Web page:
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Fast-tracked Ebola vaccine is now being tested in West Africa

Fast-tracked Ebola vaccine is now being tested in West Africa

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In the immediate aftermath of the Ebola outbreak in West Africa, several drug companies quickly ramped up work on developing a vaccine for the deadly virus. Now, one of those vaccines is undergoing trials in Mali and, if testing goes as planned, it will be deployed in the hardest-hit West African nations in an effort to protect healthcare workers.

Mali has no known Ebola cases, though shares a border with Guinea, the nation in which the outbreak began. According to The Guardian, three healthcare workers there have been given the experimental vaccine to test that it has no adverse effects. It's reported that 37 more workers will receive the vaccine in the coming weeks before it can be used in Ebola-stricken nations. The efficacy of the vaccine will largely remain unknown until it is used in areas hit with the virus.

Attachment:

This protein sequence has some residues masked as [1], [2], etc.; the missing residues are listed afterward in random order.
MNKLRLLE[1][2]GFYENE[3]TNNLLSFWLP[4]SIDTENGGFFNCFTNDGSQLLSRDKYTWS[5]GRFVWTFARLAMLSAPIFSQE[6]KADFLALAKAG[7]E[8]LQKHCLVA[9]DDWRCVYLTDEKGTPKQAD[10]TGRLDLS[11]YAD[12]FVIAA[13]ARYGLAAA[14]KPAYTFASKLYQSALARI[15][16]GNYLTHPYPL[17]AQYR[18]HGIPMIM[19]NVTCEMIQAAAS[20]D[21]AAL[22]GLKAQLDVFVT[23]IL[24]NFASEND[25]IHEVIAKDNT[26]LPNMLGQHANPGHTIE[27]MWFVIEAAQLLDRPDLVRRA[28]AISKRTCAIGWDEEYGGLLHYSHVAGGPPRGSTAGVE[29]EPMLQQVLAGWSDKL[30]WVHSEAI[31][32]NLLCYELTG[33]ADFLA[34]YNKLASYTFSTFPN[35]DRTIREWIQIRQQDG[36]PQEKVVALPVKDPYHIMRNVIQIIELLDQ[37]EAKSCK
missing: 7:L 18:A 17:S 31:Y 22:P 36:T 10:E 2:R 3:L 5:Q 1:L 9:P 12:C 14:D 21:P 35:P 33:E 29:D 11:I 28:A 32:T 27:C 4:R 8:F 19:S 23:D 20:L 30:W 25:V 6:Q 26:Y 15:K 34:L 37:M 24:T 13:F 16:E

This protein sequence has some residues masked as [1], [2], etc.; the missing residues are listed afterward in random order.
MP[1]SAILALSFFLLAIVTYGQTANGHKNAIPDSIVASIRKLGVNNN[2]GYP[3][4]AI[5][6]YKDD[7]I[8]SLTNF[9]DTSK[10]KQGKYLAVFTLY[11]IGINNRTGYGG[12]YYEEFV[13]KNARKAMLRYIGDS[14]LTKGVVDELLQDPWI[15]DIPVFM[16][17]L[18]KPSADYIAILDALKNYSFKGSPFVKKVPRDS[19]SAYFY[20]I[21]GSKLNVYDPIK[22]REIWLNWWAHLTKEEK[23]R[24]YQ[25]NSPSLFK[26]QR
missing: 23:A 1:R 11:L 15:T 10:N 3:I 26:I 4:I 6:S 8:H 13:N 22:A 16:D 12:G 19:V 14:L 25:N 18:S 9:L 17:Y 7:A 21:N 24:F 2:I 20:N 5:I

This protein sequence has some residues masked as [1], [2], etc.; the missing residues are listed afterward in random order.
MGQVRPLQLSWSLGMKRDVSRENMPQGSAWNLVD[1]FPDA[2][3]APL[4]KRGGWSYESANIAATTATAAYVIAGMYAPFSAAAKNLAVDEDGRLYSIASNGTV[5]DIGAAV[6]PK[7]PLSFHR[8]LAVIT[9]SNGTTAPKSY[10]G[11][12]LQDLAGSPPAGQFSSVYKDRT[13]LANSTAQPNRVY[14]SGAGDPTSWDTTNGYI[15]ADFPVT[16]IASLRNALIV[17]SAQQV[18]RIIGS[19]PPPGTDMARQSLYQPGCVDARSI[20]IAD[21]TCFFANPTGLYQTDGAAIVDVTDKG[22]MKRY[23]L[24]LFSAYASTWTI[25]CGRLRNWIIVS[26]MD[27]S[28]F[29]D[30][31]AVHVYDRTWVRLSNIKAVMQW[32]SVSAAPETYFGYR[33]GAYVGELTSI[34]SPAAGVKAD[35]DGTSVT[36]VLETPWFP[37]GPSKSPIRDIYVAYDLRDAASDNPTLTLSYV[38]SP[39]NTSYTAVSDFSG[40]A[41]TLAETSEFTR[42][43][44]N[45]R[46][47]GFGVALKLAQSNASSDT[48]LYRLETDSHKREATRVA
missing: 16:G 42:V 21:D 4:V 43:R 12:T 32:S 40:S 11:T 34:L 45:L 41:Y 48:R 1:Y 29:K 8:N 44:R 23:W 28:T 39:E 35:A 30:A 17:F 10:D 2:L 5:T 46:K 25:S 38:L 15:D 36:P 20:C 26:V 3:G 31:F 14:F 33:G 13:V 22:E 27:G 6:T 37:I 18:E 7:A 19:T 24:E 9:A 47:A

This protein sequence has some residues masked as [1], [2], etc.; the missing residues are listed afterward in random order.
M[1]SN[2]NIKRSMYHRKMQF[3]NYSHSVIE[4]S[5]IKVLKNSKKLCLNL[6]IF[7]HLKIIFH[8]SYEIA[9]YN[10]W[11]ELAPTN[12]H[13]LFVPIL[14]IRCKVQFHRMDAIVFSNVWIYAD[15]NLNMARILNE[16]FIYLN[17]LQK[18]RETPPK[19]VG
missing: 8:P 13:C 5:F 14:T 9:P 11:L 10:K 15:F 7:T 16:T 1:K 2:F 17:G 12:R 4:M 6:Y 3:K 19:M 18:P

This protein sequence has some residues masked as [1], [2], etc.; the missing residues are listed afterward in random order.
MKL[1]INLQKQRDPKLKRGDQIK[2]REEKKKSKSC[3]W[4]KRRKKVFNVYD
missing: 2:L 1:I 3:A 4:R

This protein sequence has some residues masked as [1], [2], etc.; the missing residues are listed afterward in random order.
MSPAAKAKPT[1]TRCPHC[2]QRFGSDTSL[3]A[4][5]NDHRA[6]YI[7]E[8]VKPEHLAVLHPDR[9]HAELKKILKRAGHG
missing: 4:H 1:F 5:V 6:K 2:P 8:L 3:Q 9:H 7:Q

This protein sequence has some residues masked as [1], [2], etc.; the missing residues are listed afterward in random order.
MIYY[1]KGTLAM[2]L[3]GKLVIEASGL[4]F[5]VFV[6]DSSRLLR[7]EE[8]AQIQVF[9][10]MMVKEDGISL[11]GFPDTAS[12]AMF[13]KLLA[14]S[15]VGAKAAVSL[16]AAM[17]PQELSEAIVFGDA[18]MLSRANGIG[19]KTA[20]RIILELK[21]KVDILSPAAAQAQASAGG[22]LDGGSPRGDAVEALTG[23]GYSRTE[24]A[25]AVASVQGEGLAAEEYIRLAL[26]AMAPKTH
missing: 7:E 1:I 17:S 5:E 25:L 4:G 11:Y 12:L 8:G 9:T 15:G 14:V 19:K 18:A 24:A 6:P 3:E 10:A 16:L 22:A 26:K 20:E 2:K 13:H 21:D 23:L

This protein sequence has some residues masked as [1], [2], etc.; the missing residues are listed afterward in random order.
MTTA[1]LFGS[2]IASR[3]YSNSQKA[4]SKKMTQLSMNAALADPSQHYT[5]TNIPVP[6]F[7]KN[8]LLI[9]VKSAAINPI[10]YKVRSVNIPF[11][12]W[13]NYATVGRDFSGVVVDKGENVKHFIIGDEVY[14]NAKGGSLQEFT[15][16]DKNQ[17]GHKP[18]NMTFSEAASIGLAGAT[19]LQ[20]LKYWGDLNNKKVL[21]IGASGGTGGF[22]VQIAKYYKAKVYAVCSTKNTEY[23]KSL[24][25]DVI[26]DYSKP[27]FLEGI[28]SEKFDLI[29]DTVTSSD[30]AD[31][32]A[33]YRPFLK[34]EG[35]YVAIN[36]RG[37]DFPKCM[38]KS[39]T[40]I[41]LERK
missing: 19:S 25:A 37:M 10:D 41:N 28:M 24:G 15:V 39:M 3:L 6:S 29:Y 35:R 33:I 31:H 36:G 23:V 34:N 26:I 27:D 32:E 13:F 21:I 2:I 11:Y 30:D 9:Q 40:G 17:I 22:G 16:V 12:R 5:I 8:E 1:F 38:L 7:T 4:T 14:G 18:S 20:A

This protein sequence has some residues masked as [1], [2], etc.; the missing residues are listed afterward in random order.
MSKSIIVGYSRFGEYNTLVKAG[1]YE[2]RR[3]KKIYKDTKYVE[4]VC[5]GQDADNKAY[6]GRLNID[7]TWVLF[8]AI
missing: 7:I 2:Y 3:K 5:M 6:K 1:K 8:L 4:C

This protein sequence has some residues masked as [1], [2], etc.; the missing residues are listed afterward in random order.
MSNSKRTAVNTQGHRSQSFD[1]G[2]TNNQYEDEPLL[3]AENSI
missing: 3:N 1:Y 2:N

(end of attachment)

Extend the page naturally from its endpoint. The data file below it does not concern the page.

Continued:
As many as 10,000 doses may be ready by year's end

The vaccine, manufactured by GlaxoSmithKline and developed by the National Institute of Allergy and Infectious Diseases in Maryland, has been fast-tracked in hopes that it can help turn the tide in the battle against the virus. Just a couple of weeks ago, it was tested on volunteers in the US and UK. Last month, it was successfully tested in monkeys with no ill effects. It's not unusual for a typical vaccine to take as long as a year to go through the same process.

It's said that as many as 10,000 doses of the vaccine, which uses a cold virus to deliver a inactive portion of the Ebola virus to the body, could be ready by year's end. The focus, however, is on protecting doctors and other healthcare workers in the region, with hopes that a reliable vaccine could bring more health workers to the area.